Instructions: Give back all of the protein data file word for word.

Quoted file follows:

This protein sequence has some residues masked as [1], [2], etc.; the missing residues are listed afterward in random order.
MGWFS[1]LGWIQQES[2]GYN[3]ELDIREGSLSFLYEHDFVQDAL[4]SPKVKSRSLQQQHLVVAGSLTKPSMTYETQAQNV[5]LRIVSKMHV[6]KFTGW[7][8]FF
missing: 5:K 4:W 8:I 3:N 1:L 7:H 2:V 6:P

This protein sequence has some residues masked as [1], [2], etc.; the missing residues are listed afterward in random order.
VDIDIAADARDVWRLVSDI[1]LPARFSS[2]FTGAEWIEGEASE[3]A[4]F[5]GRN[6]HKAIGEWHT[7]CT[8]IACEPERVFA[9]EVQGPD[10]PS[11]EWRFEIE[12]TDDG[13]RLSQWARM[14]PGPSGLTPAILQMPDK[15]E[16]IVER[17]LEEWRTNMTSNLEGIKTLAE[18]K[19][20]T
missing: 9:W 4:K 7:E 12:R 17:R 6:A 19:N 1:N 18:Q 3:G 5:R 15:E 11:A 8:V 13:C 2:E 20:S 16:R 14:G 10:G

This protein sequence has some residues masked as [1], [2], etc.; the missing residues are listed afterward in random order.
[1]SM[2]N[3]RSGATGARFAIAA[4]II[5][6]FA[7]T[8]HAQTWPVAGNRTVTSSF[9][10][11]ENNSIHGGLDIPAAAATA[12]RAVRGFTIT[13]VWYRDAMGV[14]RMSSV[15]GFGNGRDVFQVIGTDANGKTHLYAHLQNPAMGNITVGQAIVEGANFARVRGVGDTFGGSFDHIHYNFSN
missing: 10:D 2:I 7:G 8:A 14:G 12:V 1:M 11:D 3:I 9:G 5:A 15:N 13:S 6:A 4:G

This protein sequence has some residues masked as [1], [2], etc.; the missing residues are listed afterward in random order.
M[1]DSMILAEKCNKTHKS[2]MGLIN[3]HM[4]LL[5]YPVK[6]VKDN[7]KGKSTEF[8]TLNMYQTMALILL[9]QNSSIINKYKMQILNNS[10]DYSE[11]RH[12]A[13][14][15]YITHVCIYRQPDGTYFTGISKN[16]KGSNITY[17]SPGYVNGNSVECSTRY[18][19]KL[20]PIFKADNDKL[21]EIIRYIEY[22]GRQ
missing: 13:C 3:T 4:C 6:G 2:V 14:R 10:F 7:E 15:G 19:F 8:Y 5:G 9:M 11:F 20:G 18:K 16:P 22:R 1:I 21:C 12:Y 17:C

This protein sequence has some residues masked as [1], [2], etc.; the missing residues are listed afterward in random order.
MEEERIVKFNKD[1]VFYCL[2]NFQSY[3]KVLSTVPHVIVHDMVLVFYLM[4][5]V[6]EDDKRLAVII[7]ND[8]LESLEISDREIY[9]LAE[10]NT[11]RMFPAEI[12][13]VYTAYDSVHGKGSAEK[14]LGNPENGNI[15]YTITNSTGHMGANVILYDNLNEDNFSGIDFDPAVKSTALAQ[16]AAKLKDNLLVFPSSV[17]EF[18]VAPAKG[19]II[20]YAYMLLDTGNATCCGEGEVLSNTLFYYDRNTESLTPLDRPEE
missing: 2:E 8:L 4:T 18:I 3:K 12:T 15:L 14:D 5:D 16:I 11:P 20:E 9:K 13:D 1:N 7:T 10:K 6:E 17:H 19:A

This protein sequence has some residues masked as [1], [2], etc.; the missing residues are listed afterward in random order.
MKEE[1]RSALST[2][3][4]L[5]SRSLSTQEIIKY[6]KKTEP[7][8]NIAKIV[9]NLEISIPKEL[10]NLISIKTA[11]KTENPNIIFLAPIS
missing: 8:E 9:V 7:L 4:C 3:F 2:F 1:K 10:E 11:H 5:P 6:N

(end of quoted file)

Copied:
This protein sequence has some residues masked as [1], [2], etc.; the missing residues are listed afterward in random order.
MGWFS[1]LGWIQQES[2]GYN[3]ELDIREGSLSFLYEHDFVQDAL[4]SPKVKSRSLQQQHLVVAGSLTKPSMTYETQAQNV[5]LRIVSKMHV[6]KFTGW[7][8]FF
missing: 5:K 4:W 8:I 3:N 1:L 7:H 2:V 6:P

This protein sequence has some residues masked as [1], [2], etc.; the missing residues are listed afterward in random order.
VDIDIAADARDVWRLVSDI[1]LPARFSS[2]FTGAEWIEGEASE[3]A[4]F[5]GRN[6]HKAIGEWHT[7]CT[8]IACEPERVFA[9]EVQGPD[10]PS[11]EWRFEIE[12]TDDG[13]RLSQWARM[14]PGPSGLTPAILQMPDK[15]E[16]IVER[17]LEEWRTNMTSNLEGIKTLAE[18]K[19][20]T
missing: 9:W 4:K 7:E 12:R 17:R 6:A 19:N 1:N 18:Q 3:G 5:R 15:E 11:A 8:V 13:C 2:E 20:S 16:R 14:G 10:G

This protein sequence has some residues masked as [1], [2], etc.; the missing residues are listed afterward in random order.
[1]SM[2]N[3]RSGATGARFAIAA[4]II[5][6]FA[7]T[8]HAQTWPVAGNRTVTSSF[9][10][11]ENNSIHGGLDIPAAAATA[12]RAVRGFTIT[13]VWYRDAMGV[14]RMSSV[15]GFGNGRDVFQVIGTDANGKTHLYAHLQNPAMGNITVGQAIVEGANFARVRGVGDTFGGSFDHIHYNFSN
missing: 10:D 2:I 7:G 8:A 14:G 12:V 1:M 11:D 3:I 9:G 5:A 15:N 13:S 6:A 4:G

This protein sequence has some residues masked as [1], [2], etc.; the missing residues are listed afterward in random order.
M[1]DSMILAEKCNKTHKS[2]MGLIN[3]HM[4]LL[5]YPVK[6]VKDN[7]KGKSTEF[8]TLNMYQTMALILL[9]QNSSIINKYKMQILNNS[10]DYSE[11]RH[12]A[13][14][15]YITHVCIYRQPDGTYFTGISKN[16]KGSNITY[17]SPGYVNGNSVECSTRY[18][19]KL[20]PIFKADNDKL[21]EIIRYIEY[22]GRQ
missing: 13:C 3:T 4:C 6:G 2:V 14:R 10:F 7:E 15:G 19:F 8:Y 5:G 9:M 11:F 20:G 18:K 16:P 22:R 1:I 21:C 12:Y 17:C

This protein sequence has some residues masked as [1], [2], etc.; the missing residues are listed afterward in random order.
MEEERIVKFNKD[1]VFYCL[2]NFQSY[3]KVLSTVPHVIVHDMVLVFYLM[4][5]V[6]EDDKRLAVII[7]ND[8]LESLEISDREIY[9]LAE[10]NT[11]RMFPAEI[12][13]VYTAYDSVHGKGSAEK[14]LGNPENGNI[15]YTITNSTGHMGANVILYDNLNEDNFSGIDFDPAVKSTALAQ[16]AAKLKDNLLVFPSSV[17]EF[18]VAPAKG[19]II[20]YAYMLLDTGNATCCGEGEVLSNTLFYYDRNTESLTPLDRPEE
missing: 2:E 8:L 4:T 18:I 3:K 12:T 15:L 14:D 5:D 16:I 11:P 20:E 9:K 13:D 1:N 7:T 10:K 6:E 17:H 19:A

This protein sequence has some residues masked as [1], [2], etc.; the missing residues are listed afterward in random order.
MKEE[1]RSALST[2][3][4]L[5]SRSLSTQEIIKY[6]KKTEP[7][8]NIAKIV[9]NLEISIPKEL[10]NLISIKTA[11]KTENPNIIFLAPIS
missing: 8:E 9:V 7:L 4:C 3:F 2:F 1:K 10:E 11:H 5:P 6:N